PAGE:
This book analyses all facets of Luxembourg transfer pricing rules and relevant guidance in the 2017 version of the OECD Guidelines. As such, it should enable readers to develop a sound understanding of transfer pricing in Luxembourg.
Luxembourg companies may enter into diverse commercial and financial transactions with associated enterprises. The prices charged in regard to these controlled transactions are called transfer prices. For Luxembourg tax purposes, these prices have to adhere to the “arm’s length principle”.
The arm’s length principle is the international transfer pricing standard that OECD member countries have agreed should be used for tax purposes by multinational enterprises and tax administrations. The arm’s length principle requires that the consideration for any transaction between related parties conform to the level that would have been agreed if the transaction were to have taken place between unrelated parties under comparable circumstances.
The arm’s length principle is firmly ingrained in Luxembourg tax law and has been explicitly stated in article 56 of the Luxembourg Income Tax Law (LITL). In addition, several concepts and provisions under Luxembourg tax law require the arm’s length standard to be respected by Luxembourg companies. As a member of the OECD, Luxembourg adheres to the organization’s Transfer Pricing Guidelines which reflect the consensus of OECD Member countries towards the application of the arm’s length principle as provided in article 9(1) of the OECD Model Tax Convention. Notably, this provision is frequently included in tax treaties concluded by Luxembourg.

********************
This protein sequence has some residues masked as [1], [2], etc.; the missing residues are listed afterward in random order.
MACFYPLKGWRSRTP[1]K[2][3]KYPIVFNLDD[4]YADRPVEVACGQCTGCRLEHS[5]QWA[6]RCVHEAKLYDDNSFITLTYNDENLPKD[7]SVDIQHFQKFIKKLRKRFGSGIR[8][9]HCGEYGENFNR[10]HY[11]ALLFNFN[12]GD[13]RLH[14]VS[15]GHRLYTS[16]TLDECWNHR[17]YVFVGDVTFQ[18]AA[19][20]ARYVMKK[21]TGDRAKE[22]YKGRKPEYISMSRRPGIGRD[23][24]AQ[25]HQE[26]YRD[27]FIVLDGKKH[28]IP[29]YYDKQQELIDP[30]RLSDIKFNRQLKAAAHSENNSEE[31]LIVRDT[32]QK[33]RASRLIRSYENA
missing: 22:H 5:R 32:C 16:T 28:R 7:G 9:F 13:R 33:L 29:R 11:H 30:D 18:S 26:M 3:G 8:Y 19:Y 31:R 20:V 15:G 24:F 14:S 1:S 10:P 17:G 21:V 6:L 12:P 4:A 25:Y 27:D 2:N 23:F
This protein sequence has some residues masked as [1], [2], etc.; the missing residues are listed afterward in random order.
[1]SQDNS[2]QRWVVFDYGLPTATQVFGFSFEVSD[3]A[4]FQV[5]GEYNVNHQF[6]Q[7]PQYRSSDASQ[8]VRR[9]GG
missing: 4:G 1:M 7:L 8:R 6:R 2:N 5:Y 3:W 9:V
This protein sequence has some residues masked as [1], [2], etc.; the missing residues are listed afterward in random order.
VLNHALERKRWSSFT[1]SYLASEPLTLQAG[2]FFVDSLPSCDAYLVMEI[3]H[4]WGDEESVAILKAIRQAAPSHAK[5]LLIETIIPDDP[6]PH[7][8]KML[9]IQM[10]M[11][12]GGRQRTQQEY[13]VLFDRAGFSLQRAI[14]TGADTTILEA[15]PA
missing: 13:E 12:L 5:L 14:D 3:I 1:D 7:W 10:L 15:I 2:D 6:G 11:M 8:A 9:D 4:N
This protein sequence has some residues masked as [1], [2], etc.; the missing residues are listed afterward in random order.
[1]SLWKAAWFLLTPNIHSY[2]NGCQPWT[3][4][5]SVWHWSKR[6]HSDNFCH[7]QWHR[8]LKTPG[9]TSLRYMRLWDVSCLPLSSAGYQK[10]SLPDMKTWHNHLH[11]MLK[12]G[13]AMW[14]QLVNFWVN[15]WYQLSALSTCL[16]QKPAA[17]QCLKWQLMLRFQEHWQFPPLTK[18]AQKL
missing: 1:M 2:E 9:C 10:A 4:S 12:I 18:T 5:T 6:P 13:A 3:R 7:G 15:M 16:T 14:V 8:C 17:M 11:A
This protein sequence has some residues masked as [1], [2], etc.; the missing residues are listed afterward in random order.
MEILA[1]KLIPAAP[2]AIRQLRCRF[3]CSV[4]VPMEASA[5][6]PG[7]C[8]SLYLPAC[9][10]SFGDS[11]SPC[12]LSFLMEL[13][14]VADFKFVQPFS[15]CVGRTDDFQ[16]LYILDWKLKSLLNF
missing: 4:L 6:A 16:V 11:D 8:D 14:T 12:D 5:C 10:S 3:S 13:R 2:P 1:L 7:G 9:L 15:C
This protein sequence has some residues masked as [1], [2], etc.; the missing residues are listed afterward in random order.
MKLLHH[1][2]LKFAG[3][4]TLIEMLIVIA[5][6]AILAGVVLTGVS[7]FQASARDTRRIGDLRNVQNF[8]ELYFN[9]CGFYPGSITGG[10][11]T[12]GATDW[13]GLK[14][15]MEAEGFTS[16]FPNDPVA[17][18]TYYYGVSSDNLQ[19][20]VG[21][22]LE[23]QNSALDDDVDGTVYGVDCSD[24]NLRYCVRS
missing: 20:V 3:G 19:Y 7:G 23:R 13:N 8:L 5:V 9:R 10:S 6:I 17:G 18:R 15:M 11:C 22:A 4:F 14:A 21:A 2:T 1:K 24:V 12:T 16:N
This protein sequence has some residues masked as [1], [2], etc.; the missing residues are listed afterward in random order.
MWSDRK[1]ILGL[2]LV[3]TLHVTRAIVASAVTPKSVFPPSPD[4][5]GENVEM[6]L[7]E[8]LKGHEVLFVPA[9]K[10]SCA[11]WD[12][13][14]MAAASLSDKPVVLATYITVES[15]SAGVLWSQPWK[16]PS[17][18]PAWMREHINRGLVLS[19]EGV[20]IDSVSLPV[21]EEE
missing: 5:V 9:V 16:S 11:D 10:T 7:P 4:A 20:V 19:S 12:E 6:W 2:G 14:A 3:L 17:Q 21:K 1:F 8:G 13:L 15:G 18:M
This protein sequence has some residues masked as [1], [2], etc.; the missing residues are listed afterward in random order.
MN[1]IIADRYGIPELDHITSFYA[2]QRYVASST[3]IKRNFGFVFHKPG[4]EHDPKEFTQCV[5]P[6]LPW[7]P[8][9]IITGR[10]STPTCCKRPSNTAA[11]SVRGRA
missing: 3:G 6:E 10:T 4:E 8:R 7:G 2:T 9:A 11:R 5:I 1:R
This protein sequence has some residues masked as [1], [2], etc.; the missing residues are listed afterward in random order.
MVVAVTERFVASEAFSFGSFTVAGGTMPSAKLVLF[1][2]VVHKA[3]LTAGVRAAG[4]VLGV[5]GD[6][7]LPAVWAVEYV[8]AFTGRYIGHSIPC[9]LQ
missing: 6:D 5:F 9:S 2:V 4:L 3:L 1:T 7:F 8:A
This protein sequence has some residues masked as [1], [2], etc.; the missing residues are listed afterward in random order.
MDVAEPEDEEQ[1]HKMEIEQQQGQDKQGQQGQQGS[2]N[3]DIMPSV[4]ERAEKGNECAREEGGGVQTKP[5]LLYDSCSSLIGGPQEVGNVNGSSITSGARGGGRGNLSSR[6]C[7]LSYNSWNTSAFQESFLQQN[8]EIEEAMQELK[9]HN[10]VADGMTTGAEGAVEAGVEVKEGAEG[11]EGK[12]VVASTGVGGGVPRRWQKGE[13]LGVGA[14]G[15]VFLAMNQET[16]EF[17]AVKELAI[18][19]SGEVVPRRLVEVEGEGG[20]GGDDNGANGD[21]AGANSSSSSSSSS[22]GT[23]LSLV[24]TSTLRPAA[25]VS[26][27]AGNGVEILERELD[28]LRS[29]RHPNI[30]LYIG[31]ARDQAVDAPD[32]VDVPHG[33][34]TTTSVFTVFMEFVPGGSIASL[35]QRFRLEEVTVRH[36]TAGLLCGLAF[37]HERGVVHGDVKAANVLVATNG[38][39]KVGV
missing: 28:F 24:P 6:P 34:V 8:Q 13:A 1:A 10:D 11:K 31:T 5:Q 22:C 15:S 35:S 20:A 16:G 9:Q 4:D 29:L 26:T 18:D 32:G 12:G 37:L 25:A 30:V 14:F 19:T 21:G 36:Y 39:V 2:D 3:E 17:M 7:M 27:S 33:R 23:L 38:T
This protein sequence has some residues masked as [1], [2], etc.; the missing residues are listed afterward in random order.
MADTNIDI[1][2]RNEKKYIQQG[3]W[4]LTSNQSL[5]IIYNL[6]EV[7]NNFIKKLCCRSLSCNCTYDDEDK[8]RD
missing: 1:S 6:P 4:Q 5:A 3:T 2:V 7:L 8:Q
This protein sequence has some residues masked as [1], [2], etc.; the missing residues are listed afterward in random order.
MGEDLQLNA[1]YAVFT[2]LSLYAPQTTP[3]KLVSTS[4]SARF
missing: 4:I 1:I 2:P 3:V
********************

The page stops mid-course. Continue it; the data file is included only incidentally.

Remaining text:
Transfer pricing and the OECD Guidelines received a lot of attention during the OECD/G20 in their Base Erosion and Profit Shifting (BEPS) initiative. Four of the fifteen BEPS Actions aimed at providing new or changing existing transfer pricing guidance and related documentation requirements. As a result thereof, several chapters of the OECD Guidelines have been significantly amended or replaced in the 2017 Revision thereof. This book analyses all facets of Luxembourg transfer pricing rules and relevant guidance in the 2017 version of the OECD Guidelines. As such, it should enable readers to develop a sound understanding of transfer pricing in Luxembourg.